Use this URL to cite or link to this record in EThOS: https://ethos.bl.uk/OrderDetails.do?uin=uk.bl.ethos.782066
Title: "These are two covenants" : considering Paul's portrayal of Hagar in the context of Second Temple Judaism
Author: Heinsch, Ryan
ISNI:       0000 0004 7967 6723
Awarding Body: University of Aberdeen
Current Institution: University of Aberdeen
Date of Award: 2019
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Abstract:
To date, scholarly study of the infamous allegory of Hagar and Sarah (Gal 4:21–31) has not paid adequate attention to how Paul's use of the story — chiefly in relation to the figure of Hagar — can be located within streams of Jewish tradition. This has resulted in interpretations that embody various forms of supersessionism. In order to provide an alternative reading of Gal 4:21–31, the present study contends that consideration of Paul's allegorical portrayal of Hagar must be properly informed by the various depictions of her in the Jewish literature of the Second Temple period. The primary claim of this study, then, is that Paul's portrayal of Hagar stands in continuity with Second Temple Judaism in that he, like other Jews in antiquity, portrays Hagar, and likewise her descendants, as non-Jews. To state this claim more precisely, this study contends that, in Gal 4:21–31, Paul allegorically portrays Hagar as the covenantal mother of slave-born gentiles: gentiles who are symbolically born away from Mount Sinai, and thus, away from the divine presence and liberating knowledge of Israel's God, and consequently, born into slavery. Altogether, then, this study seeks to demonstrate that Gal 4:21–31 is not a polemic against Jews, Jewish Christ-followers, or the continuing validity of the Jewish law; rather, it is an allegory about the experience of gentiles in general and the Galatian gentiles in particular.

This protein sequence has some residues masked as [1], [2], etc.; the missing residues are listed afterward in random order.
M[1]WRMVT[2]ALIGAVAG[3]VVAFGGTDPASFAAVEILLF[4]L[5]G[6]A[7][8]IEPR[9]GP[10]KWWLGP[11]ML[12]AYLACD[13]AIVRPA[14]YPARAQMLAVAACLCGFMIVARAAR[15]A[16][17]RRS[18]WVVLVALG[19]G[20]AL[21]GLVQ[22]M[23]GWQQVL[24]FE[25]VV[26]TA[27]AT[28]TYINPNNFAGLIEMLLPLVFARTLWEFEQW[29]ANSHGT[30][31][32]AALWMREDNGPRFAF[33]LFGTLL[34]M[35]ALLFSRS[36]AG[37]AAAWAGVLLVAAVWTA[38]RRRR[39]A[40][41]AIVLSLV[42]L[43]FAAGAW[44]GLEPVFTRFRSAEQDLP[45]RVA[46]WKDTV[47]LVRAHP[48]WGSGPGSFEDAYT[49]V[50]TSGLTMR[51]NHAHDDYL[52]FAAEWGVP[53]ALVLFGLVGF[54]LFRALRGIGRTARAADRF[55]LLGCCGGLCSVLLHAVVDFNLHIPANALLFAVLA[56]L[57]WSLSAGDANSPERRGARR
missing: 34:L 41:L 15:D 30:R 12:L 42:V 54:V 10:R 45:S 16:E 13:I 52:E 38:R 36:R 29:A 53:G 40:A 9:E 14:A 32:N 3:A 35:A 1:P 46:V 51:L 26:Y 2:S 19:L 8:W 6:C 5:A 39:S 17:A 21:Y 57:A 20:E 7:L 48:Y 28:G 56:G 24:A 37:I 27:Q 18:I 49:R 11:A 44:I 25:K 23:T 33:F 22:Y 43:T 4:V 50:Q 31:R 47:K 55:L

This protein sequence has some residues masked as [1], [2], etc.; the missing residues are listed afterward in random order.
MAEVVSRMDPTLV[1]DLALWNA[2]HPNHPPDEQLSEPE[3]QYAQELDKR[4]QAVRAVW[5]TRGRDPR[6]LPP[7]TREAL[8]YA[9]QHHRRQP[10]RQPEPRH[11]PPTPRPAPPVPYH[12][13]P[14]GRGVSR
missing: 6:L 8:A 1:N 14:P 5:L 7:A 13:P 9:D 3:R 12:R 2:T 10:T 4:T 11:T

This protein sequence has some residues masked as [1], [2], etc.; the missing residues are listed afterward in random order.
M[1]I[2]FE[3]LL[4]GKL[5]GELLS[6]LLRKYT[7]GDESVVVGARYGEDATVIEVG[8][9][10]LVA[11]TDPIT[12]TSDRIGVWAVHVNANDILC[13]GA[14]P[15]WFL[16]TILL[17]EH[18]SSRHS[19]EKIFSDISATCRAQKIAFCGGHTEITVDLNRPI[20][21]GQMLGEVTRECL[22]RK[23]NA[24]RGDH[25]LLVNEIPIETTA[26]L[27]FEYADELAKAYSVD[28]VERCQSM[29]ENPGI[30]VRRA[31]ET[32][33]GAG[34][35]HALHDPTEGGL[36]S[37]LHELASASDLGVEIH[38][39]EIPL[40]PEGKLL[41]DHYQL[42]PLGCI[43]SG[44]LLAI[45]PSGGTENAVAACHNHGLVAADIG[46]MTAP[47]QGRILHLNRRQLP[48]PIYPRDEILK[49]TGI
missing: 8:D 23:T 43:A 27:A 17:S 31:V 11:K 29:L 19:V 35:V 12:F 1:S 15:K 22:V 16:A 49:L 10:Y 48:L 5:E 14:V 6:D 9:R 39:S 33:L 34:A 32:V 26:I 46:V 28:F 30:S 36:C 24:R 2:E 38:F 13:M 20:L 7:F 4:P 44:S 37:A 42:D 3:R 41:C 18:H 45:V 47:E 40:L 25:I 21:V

Supervisor: Macaskill, Grant Sponsor: Not available
Qualification Name: Thesis (Ph.D.) Qualification Level: Doctoral
EThOS ID: uk.bl.ethos.782066  DOI: Not available
Keywords: Judaism
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